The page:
Operation Brock to be deployed earlier than planned due to French border closure
(Picture - Highway Care)
Highways England has tonight repeated calls to drivers not to travel to Kent as the border to France remains closed.
The company said any HGVs which arrive in Kent tonight will be diverted to Manston Airport to park.
Operation Brock is being set up tonight on the M20 motorway in Kent as part of a plan to keep traffic moving on the M20 during periods of cross-Channel disruption. It involves using a contraflow road layout on the M20 London-bound carriageway between junctions 9 and 8 (from Ashford to Maidstone) and directing lorries heading for mainland Europe onto the coastbound carriageway, where they can be queued if necessary.
A long concrete moveable barrier is put in place to allow the contraflow to happen safely. Operation Brock will replace Operation Stack, which was activated overnight on Sunday as an initial response after the French government’s announcement that it would not accept any passengers or hauliers arriving from the UK for a period, and the subsequent closures of the Port of Dover and Channel Tunnel.
Operation Brock opens up more of the road network in Kent because it means traffic can continue to move in both directions on the M20, whereas Stack effectively closes it to coastbound traffic.
Hauliers are advised to avoid travelling to Kent as disruption could last for several days. The moveable barrier will be installed on the M20 tonight and will create a new layout with a contraflow system reopening the M20 in both directions.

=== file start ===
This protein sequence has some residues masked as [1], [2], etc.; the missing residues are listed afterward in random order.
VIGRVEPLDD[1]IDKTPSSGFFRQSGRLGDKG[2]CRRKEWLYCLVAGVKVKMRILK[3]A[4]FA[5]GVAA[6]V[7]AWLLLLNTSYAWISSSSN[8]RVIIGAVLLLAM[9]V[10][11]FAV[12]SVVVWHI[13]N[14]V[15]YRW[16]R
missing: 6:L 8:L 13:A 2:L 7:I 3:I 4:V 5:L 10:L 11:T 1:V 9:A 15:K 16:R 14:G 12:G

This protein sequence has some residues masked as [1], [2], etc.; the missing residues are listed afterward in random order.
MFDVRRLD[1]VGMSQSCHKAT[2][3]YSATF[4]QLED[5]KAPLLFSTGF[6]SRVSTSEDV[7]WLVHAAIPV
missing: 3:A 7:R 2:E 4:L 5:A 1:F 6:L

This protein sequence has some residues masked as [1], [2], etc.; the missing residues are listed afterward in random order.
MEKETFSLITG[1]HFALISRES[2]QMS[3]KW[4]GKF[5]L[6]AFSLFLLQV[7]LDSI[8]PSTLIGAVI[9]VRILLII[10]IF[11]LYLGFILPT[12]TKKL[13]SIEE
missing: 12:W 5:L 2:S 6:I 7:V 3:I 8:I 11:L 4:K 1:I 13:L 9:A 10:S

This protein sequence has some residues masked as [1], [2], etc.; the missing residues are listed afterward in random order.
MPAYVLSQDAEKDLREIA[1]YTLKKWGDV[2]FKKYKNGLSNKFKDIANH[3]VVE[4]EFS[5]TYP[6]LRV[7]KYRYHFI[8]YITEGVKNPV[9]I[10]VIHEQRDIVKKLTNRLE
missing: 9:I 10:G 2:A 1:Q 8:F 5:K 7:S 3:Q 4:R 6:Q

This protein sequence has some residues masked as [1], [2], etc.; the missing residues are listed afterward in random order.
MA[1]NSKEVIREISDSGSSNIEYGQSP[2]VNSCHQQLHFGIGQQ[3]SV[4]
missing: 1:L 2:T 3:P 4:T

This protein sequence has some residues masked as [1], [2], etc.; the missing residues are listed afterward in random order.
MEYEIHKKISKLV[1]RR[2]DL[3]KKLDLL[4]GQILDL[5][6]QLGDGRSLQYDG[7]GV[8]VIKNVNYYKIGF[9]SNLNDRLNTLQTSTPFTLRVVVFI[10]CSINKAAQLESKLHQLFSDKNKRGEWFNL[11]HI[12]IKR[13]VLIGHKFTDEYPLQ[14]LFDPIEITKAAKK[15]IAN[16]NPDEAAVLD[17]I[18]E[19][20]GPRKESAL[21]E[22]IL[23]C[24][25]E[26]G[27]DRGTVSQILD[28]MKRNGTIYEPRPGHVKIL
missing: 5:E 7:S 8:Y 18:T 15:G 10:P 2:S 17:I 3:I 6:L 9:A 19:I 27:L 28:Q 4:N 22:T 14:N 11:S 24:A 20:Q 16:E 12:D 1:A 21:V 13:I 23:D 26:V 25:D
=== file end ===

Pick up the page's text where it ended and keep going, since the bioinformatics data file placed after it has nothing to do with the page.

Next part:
Once deployed, the Highway Care barrier will allow traffic to continue travelling in both directions on the motorway at the same time as port bound HGVs are queued, if necessary, on the coastbound carriageway until they can travel through to the Port of Dover or Eurotunnel.
The barrier was recently successfully tested and is part of a series of measures – known as Operation Brock – aimed at keeping the M20 open in both directions during periods of cross-Channel disruption.
To make sure the barrier is deployed and removed safely, the M20 will be closed coastbound between junction 7 (for Maidstone) and junction 9 (Ashford), and London-bound between junctions 9 and 8 (Maidstone East), overnight tonight (8pm to 8am). The M20 will reopen by 8am Tuesday morning with the new road layout in place. Whenever the M20 is closed, signed diversions will be in place.
What will the M20 look like from Tuesday morning?
The M20 will close in both directions overnight between junctions 7 and 9 (coastbound) and junctions 9 and 8 (London-bound) tonight (Monday 21 December) for the installation of the moveable barrier.
Depending on traffic levels, the M20 should reopen by 8am on Tuesday 22 December, with the contraflow in place. Drivers will need to follow the different layout on the M20 from just north of Junction 8 (for Hollingbourne/Leeds) to Junction 9 (Ashford). Lorries heading for mainland Europe could be routed down the coastbound carriageway, with a 30mph speed limit in place. All other traffic will be directed onto the contraflow, with two lanes in each direction operating at 50mph.